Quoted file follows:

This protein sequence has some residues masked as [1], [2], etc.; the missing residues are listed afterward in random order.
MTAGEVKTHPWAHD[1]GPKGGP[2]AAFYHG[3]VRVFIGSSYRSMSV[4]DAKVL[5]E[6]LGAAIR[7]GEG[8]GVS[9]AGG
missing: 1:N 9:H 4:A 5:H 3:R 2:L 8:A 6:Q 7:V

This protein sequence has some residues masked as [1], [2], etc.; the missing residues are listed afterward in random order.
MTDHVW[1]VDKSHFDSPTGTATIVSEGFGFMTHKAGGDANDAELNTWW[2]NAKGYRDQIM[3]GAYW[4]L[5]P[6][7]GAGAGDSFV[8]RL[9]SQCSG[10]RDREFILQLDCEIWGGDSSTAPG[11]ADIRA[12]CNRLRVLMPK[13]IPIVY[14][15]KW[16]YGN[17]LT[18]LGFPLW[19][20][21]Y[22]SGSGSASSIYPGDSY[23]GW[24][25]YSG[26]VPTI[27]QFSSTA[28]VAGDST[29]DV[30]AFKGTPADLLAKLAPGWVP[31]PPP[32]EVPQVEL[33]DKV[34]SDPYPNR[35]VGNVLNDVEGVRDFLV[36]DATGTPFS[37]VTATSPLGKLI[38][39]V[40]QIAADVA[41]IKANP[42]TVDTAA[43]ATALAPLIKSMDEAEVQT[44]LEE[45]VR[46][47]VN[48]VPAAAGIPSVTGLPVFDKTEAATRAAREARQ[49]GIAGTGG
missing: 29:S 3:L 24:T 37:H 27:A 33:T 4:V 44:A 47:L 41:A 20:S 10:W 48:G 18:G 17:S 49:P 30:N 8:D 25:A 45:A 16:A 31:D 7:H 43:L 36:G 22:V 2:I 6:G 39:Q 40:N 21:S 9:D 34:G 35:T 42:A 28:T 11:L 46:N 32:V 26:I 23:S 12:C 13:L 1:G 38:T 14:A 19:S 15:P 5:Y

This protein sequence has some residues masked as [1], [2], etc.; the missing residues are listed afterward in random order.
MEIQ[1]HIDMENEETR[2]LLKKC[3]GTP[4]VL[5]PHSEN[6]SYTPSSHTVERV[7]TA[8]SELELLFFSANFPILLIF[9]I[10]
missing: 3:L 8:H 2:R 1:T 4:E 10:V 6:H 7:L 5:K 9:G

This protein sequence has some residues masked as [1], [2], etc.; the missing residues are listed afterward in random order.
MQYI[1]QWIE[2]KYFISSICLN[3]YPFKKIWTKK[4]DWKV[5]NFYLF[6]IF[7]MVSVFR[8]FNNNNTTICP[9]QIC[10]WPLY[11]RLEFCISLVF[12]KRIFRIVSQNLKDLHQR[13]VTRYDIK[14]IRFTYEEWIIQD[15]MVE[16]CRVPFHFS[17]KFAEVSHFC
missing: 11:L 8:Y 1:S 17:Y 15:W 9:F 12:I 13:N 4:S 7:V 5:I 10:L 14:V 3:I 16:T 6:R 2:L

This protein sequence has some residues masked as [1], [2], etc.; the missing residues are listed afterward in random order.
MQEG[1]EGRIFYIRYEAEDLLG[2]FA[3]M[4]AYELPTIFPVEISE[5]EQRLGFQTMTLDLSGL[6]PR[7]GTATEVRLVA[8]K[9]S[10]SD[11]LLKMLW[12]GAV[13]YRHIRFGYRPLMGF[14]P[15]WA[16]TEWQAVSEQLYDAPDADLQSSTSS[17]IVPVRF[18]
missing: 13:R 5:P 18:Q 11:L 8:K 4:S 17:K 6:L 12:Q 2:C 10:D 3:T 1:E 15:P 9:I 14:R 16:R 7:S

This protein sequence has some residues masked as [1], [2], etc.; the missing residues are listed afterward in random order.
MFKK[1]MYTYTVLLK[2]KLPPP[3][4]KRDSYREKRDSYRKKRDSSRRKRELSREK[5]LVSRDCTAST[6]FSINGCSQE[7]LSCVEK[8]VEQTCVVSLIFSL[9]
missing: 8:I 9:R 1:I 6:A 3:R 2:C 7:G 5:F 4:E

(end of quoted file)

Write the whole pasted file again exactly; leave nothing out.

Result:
This protein sequence has some residues masked as [1], [2], etc.; the missing residues are listed afterward in random order.
MTAGEVKTHPWAHD[1]GPKGGP[2]AAFYHG[3]VRVFIGSSYRSMSV[4]DAKVL[5]E[6]LGAAIR[7]GEG[8]GVS[9]AGG
missing: 1:N 9:H 4:A 5:H 3:R 2:L 8:A 6:Q 7:V

This protein sequence has some residues masked as [1], [2], etc.; the missing residues are listed afterward in random order.
MTDHVW[1]VDKSHFDSPTGTATIVSEGFGFMTHKAGGDANDAELNTWW[2]NAKGYRDQIM[3]GAYW[4]L[5]P[6][7]GAGAGDSFV[8]RL[9]SQCSG[10]RDREFILQLDCEIWGGDSSTAPG[11]ADIRA[12]CNRLRVLMPK[13]IPIVY[14][15]KW[16]YGN[17]LT[18]LGFPLW[19][20][21]Y[22]SGSGSASSIYPGDSY[23]GW[24][25]YSG[26]VPTI[27]QFSSTA[28]VAGDST[29]DV[30]AFKGTPADLLAKLAPGWVP[31]PPP[32]EVPQVEL[33]DKV[34]SDPYPNR[35]VGNVLNDVEGVRDFLV[36]DATGTPFS[37]VTATSPLGKLI[38][39]V[40]QIAADVA[41]IKANP[42]TVDTAA[43]ATALAPLIKSMDEAEVQT[44]LEE[45]VR[46][47]VN[48]VPAAAGIPSVTGLPVFDKTEAATRAAREARQ[49]GIAGTGG
missing: 29:S 3:L 24:T 37:H 27:A 33:T 4:V 44:A 47:L 41:A 20:S 10:W 48:G 18:G 17:S 49:P 30:N 8:D 25:A 45:A 16:A 31:D 7:H 43:L 36:G 22:V 2:I 6:G 39:Q 40:N 21:S 9:D 34:G 35:T 42:A 28:T 11:L 46:N 32:V 26:I 23:S 12:C 13:L 1:G 38:T 14:A 19:S 15:P 5:Y

This protein sequence has some residues masked as [1], [2], etc.; the missing residues are listed afterward in random order.
MEIQ[1]HIDMENEETR[2]LLKKC[3]GTP[4]VL[5]PHSEN[6]SYTPSSHTVERV[7]TA[8]SELELLFFSANFPILLIF[9]I[10]
missing: 3:L 8:H 2:R 1:T 4:E 10:V 6:H 7:L 5:K 9:G

This protein sequence has some residues masked as [1], [2], etc.; the missing residues are listed afterward in random order.
MQYI[1]QWIE[2]KYFISSICLN[3]YPFKKIWTKK[4]DWKV[5]NFYLF[6]IF[7]MVSVFR[8]FNNNNTTICP[9]QIC[10]WPLY[11]RLEFCISLVF[12]KRIFRIVSQNLKDLHQR[13]VTRYDIK[14]IRFTYEEWIIQD[15]MVE[16]CRVPFHFS[17]KFAEVSHFC
missing: 11:L 8:Y 1:S 17:Y 15:W 9:F 12:I 13:N 4:S 7:V 5:I 10:L 14:V 3:I 16:T 6:R 2:L

This protein sequence has some residues masked as [1], [2], etc.; the missing residues are listed afterward in random order.
MQEG[1]EGRIFYIRYEAEDLLG[2]FA[3]M[4]AYELPTIFPVEISE[5]EQRLGFQTMTLDLSGL[6]PR[7]GTATEVRLVA[8]K[9]S[10]SD[11]LLKMLW[12]GAV[13]YRHIRFGYRPLMGF[14]P[15]WA[16]TEWQAVSEQLYDAPDADLQSSTSS[17]IVPVRF[18]
missing: 13:R 5:P 18:Q 11:L 8:K 4:S 17:K 6:L 12:Q 2:C 10:D 3:T 1:E 15:P 9:I 14:R 16:R 7:S

This protein sequence has some residues masked as [1], [2], etc.; the missing residues are listed afterward in random order.
MFKK[1]MYTYTVLLK[2]KLPPP[3][4]KRDSYREKRDSYRKKRDSSRRKRELSREK[5]LVSRDCTAST[6]FSINGCSQE[7]LSCVEK[8]VEQTCVVSLIFSL[9]
missing: 8:I 9:R 1:I 6:A 3:R 2:C 7:G 5:F 4:E